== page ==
Not the world famous Tudor-clad retailer famous for it’s paisley prints and Arts and Crafts pedigree, but another kind of liberty. The naval souvenir kind, like this dragon embroidered souvenir jacket from the late 1940s.
Albeit already tried by A.P.C. Surplus in the golden heyday of ‘doursoux’ finds. These are things we just like and we think merit a second look and more appreciation, in keeping with the shop’s aesthetic and previous life, sometimes modified, sometimes simply re-discovered, appropriated and brought to the fore.
Rockall is an extremely small, uninhabited and remote rocky islet in the North Atlantic Ocean of which we had never heard. Until, that is, a little spot of research into a recently found climbing smock and mountaineering boots led us to this interesting rock known possibly only now to sailors, Scottish Nationalists and fans of the shipping forecast. Though still proudly standing some 240 miles off the Orkneys, this 25 meter, at its widest point, rock was once the inspiration for a sailing cum climbing brand which now appears to be sadly lost.
Here’s a nice Sealed Pattern Royal navy jumper, smock, crackerjack top dating from the First World War, or to give it it’s proper name ‘Jumper, Duck’, referring to the heavy linen sail cloth it is made from. This is the garment template, the quality standard from which issued items had to adhere to, and seems to originate from ‘Experimental Establishments, Woolwich and Shoeburyness’. It bears the large linen labels and wax seals of the Clothing Inspection Department and judging by the dates it stayed in War Department stores from 1920 to 1961.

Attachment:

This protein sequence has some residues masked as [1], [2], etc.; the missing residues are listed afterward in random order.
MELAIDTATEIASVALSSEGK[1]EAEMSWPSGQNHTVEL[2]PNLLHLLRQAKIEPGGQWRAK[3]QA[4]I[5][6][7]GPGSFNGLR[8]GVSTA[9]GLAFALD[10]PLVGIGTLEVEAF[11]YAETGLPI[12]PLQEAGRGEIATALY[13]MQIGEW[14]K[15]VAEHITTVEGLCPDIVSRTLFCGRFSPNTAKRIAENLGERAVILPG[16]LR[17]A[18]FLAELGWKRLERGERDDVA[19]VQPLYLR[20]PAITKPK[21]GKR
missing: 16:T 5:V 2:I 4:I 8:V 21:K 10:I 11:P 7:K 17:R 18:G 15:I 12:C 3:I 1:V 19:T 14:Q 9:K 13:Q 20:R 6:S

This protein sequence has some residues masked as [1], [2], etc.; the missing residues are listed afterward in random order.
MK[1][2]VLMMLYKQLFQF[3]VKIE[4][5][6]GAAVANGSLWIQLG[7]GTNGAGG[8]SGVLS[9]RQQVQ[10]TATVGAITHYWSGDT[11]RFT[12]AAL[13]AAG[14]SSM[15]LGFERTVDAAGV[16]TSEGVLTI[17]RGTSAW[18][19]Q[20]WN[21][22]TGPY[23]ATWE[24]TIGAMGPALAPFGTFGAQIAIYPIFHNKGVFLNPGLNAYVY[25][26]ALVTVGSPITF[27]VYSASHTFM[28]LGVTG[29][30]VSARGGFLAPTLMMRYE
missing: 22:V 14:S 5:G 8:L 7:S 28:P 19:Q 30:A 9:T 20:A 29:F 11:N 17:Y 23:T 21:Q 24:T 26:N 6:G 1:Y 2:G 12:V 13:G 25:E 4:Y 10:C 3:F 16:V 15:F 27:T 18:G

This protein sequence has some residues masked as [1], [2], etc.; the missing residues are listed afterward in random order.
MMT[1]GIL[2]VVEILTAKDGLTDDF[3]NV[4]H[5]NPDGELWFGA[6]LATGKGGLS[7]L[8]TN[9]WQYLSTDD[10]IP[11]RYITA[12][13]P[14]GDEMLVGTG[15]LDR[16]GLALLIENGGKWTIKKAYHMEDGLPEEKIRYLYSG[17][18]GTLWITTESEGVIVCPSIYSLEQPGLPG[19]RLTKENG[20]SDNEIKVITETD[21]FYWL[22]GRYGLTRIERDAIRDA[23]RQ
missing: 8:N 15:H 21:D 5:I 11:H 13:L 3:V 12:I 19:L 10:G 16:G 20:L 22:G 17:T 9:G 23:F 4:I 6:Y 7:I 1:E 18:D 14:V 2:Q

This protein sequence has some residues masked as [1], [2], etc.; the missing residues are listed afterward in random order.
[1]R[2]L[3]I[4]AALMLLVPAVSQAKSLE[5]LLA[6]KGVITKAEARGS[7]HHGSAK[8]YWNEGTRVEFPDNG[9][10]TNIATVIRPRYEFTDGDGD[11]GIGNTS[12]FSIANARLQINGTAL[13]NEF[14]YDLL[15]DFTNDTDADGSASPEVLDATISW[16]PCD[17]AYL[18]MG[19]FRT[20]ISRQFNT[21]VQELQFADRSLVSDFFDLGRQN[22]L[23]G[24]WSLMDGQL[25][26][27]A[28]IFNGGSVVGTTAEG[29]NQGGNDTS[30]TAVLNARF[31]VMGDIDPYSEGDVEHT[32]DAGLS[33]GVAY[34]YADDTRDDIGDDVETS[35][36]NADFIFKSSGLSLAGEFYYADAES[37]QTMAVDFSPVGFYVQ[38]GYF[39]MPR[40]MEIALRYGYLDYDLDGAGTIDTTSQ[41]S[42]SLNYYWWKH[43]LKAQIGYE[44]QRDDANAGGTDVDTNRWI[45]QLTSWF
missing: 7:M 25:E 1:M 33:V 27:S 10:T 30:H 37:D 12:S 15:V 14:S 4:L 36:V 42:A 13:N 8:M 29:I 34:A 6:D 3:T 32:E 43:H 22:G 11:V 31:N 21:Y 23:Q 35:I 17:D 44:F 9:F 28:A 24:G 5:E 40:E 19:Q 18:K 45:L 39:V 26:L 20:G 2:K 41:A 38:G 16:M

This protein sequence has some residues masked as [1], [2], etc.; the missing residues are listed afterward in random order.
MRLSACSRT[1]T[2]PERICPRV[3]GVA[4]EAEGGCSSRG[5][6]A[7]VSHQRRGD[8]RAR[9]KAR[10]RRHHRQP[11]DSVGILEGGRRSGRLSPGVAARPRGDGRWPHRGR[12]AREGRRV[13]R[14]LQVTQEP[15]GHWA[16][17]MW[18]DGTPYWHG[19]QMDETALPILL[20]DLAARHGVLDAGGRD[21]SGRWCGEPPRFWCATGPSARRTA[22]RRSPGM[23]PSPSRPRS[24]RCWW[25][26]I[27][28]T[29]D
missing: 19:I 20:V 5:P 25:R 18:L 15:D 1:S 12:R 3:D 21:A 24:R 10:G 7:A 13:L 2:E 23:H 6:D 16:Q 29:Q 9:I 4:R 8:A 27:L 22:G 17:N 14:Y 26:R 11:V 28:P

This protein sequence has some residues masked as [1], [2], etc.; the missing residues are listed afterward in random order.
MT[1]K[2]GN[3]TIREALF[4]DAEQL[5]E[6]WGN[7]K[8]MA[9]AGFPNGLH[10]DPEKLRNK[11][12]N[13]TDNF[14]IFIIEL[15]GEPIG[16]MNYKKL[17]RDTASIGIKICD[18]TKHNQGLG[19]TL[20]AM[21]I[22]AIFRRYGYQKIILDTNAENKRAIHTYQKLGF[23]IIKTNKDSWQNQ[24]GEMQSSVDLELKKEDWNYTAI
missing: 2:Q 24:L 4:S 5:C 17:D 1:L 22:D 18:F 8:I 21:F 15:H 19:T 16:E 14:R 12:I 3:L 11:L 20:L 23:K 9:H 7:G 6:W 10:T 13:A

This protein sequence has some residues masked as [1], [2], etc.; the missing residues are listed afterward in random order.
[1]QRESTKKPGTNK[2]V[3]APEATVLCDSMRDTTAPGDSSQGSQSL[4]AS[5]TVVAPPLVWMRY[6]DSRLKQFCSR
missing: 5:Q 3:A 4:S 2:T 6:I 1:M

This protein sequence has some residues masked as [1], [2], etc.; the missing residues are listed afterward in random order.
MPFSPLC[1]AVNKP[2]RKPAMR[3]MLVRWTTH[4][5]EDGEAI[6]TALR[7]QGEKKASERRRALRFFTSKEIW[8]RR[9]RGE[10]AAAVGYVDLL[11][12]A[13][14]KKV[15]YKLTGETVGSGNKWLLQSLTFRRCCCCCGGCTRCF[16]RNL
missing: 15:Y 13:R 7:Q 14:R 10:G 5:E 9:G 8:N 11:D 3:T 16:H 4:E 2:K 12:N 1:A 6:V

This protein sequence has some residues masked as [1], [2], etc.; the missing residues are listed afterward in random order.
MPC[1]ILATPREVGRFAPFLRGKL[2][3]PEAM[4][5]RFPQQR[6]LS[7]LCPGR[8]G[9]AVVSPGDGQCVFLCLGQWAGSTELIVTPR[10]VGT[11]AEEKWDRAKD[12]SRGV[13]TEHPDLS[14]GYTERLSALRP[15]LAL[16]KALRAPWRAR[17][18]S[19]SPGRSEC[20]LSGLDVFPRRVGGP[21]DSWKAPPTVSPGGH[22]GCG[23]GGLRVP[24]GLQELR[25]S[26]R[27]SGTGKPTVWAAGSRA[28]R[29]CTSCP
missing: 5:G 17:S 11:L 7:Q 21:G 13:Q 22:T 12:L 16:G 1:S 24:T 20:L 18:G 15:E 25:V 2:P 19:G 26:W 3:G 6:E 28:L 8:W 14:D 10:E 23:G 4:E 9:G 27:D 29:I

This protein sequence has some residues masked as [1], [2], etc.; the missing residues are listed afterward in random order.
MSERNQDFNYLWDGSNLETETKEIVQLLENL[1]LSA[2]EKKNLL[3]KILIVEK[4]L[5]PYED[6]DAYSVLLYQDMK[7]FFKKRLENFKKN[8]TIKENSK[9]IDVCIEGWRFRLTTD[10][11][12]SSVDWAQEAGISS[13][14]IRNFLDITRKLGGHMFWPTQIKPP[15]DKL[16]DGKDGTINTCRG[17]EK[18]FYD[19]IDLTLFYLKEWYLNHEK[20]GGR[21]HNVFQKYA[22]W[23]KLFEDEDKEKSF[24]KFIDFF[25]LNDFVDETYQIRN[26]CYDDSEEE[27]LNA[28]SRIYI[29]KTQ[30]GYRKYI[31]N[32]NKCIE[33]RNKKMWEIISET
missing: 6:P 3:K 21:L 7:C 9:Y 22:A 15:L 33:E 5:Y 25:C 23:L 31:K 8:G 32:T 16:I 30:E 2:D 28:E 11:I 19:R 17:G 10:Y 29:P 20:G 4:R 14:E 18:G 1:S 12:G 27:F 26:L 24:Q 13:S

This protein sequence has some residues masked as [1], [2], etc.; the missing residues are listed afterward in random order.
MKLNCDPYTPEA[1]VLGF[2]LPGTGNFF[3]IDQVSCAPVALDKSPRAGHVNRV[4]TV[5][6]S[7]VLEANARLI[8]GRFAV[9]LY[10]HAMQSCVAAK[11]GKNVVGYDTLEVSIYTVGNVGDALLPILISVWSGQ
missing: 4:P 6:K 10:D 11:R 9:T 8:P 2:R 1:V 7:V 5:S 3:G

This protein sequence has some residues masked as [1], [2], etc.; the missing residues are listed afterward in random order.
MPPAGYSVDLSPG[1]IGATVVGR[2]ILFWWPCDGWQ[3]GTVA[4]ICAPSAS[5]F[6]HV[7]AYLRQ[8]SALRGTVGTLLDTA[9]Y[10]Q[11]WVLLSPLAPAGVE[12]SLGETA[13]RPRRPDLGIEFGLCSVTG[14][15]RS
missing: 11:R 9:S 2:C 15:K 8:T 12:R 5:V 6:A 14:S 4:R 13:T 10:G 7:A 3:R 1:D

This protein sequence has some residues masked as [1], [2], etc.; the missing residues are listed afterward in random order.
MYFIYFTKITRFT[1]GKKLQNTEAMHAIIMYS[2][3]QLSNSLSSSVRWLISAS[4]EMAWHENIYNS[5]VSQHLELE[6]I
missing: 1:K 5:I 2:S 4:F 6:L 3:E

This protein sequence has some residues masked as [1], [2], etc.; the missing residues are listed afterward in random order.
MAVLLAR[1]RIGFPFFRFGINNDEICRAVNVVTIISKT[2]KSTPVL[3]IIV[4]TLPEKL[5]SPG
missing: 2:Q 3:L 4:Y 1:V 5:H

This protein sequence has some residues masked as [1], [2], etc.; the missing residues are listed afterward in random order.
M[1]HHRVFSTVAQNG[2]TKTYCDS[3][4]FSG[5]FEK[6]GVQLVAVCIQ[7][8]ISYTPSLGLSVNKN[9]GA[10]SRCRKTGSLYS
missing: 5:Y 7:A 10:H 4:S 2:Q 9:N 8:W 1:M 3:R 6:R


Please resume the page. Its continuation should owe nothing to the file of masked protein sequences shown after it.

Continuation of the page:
This just washed up on our shores, a 1943 dated Royal Navy Seaman’s Protective Suit by the Dunlop Rubber Company. Looking as good as the day it was made, we particularly love the ingenious functionality of the carrying bag that reverses into the hood of the jacket.